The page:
Nebraska authorities accuse Californian of online scam LINCOLN, Neb. (AP) — Nebraska authorities have accused a California man of scamming several would-be buyers out of thousands of dollars for what he said he had: a powerful, hard-to-find car engine. The Lincoln Journal Star reports that Lancaster County prosecutors last week charged 59-year-old Steven Shaull with theft. Nebraska Department of Motor Vehicles investigator Marlan Hohnstein says Shaull was arrested Friday in California. Nebraska online court records don't list the name of an attorney who could comment for Shaull, of Anaheim. Authorities say a Lincoln company, Restore a Muscle Car, reported wiring $11,500 to Shaull in December for the 426-cubic-inch engine to put in a 1971 Plymouth Barracuda. The company says it never received the engine. Hohnstein says in court records that he found other people who also were duped.
October trial set in Nebraska collision that killed 2 people NORFOLK, Neb. (AP) — An October trial has been scheduled for a Norfolk man charged with several crimes in a collision that killed two people. Online court records say 23-year-old Brandon Plante entered pleas of not guilty to several charges Friday in Madison County District Court. They include two counts of vehicular homicide while driving with a previous conviction for driving under the influence and one count of driving under the influence, second offense. His trial is set to begin Oct. 11. Authorities say Plante was driving north in a southbound lane of U.S. Highway 81 on June 26 when he struck an oncoming vehicle driven by 32-year-old Tar Eh. Eh and a passenger in the vehicle, 32-year-old Yeh Htoo, were fatally injured. Both lived in Norfolk.
Omaha woman launches campaign to support police officers OMAHA, Neb. (AP) — An Omaha woman whose husband is a police officer has started a letter-writing campaign to support members of law enforcement and their families. Kathleen McCallister tells the Omaha World-Herald that her fear of her husband's safety has increased in the past few months as officers have been attacked nationwide. McCallister is encouraging residents to write letters during September and send them to Embrace Blue, a group formed under the Fraternal Order of Police Association. Embrace Blue will send the well-wishes across the Omaha Police Department. People are also able to donate small items that officers will give to children while on patrol in an effort to promote the department's mission of community policing. More information about the program will be announced at a press conference Wednesday night.
Man killed in Dawson County pickup crash, authorities say LEXINGTON, Neb. (AP) — Authorities say a Kearney man has been killed in a crash on the north end of Johnson Lake in south-central Nebraska. The accident occurred around 5:15 a.m. Sunday. The Dawson County Sheriff's Office says the man lost control of the pickup he was driving and it rolled, ejecting him. He was pronounced dead at the scene. Dawson County authorities identified the man as 35-year-old Ryan Johnson.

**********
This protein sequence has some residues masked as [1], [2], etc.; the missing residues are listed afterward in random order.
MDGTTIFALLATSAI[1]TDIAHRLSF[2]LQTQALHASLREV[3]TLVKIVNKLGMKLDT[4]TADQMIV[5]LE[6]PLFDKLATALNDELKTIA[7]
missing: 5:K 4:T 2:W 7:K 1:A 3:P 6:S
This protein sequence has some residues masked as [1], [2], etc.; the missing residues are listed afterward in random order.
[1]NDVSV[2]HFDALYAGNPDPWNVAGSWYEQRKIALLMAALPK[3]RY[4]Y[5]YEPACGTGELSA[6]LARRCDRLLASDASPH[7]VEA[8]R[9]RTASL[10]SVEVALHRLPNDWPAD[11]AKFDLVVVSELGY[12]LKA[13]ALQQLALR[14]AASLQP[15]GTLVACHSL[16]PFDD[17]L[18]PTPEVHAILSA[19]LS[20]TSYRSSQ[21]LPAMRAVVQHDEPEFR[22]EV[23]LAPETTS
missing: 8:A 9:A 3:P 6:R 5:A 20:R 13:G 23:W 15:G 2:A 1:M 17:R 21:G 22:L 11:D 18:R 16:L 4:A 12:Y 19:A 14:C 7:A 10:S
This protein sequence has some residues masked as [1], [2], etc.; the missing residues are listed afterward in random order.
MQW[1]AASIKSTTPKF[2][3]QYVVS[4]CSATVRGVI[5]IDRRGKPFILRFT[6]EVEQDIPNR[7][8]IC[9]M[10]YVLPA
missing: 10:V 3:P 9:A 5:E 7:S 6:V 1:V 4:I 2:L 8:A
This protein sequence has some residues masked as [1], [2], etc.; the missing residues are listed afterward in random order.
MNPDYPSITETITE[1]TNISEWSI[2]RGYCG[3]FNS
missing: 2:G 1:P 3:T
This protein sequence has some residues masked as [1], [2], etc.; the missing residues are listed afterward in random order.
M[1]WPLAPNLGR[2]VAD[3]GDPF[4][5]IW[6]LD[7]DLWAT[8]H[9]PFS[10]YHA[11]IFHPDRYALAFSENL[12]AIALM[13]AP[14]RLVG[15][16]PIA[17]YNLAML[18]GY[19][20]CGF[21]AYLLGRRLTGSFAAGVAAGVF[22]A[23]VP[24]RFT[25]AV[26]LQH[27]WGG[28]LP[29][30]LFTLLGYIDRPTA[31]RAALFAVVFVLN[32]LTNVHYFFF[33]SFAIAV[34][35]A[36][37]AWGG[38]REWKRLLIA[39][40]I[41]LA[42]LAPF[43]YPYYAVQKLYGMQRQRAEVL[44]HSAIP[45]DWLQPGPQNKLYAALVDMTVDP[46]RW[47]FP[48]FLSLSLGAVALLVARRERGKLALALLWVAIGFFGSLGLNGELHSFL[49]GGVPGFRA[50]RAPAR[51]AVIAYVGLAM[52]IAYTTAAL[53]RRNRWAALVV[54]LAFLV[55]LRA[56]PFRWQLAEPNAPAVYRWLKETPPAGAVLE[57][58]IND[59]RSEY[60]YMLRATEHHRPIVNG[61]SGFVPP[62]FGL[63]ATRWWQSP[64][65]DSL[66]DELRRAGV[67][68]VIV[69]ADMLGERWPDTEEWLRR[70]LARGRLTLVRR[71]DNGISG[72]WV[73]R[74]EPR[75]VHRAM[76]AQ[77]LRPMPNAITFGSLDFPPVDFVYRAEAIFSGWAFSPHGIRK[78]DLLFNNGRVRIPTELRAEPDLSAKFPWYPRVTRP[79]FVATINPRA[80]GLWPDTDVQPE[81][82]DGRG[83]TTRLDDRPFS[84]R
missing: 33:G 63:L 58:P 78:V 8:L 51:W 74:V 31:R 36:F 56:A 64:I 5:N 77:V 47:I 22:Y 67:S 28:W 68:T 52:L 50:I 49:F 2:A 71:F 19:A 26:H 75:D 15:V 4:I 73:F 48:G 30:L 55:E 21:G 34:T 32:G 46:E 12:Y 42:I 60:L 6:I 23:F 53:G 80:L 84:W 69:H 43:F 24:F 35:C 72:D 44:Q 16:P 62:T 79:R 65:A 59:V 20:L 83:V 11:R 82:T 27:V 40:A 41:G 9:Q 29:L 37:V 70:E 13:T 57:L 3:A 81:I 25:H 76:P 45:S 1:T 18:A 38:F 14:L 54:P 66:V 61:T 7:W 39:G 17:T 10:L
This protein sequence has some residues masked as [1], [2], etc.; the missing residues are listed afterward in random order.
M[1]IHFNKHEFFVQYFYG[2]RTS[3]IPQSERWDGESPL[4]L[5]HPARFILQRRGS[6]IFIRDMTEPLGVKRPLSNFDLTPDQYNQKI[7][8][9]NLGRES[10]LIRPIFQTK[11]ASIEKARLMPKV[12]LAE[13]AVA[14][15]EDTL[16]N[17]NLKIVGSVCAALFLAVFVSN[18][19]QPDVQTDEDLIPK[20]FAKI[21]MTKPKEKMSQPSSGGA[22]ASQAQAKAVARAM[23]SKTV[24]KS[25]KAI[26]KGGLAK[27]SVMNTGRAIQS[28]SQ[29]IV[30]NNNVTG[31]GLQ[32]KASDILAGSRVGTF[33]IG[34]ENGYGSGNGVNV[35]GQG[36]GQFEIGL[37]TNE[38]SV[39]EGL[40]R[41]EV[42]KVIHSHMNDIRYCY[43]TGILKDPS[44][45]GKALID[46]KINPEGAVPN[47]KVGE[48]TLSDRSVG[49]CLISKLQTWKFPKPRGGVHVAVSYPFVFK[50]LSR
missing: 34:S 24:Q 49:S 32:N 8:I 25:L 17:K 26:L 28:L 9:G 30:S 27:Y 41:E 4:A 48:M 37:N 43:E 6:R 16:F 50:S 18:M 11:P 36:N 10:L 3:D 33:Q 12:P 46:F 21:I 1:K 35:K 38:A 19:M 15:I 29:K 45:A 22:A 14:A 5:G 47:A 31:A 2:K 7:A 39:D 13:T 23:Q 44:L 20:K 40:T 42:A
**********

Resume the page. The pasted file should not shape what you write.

Food deserts still a problem in Nebraska, but no easy fixes LINCOLN, Neb. (AP) — Nebraska lawmakers are once again looking for ways to ensure residents have easy access to healthy food even though previous efforts to address the problem have failed. The newest ideas include grant programs and incentives to promote farmers markets, but the senator who is leading the push says he doesn't see any easy fixes to eliminate food deserts in urban and rural areas. Sen. Matt Hansen of Lincoln says some of his constituents now have to rely on relatives and friends or public transportation to shop for groceries because they don't own a car and area grocery stores have closed. Advocates say the problem affects both urban and rural Nebraska.
State auditor wants his rulings to be enforced better LINCOLN, Neb. (AP) — State Auditor Charlie Janssen may ask state lawmakers to find ways to enforce the findings his office makes after review spending by state agencies. The Lincoln Journal Star reports that currently there is little that Janssen's office can do besides call attention to bad management practices and questionable spending when it is found. The latest example came earlier this month several problems were found in an audit of Nebraska Brand Committee. The director resigned, but then was offered a new job at the agency with the same pay. Janssen says auditors often find the same lingering problems when they return to an agency three or four years after the last audit. Auditors can ask prosecutors to look into a problem, but most cases don't rise to that level.
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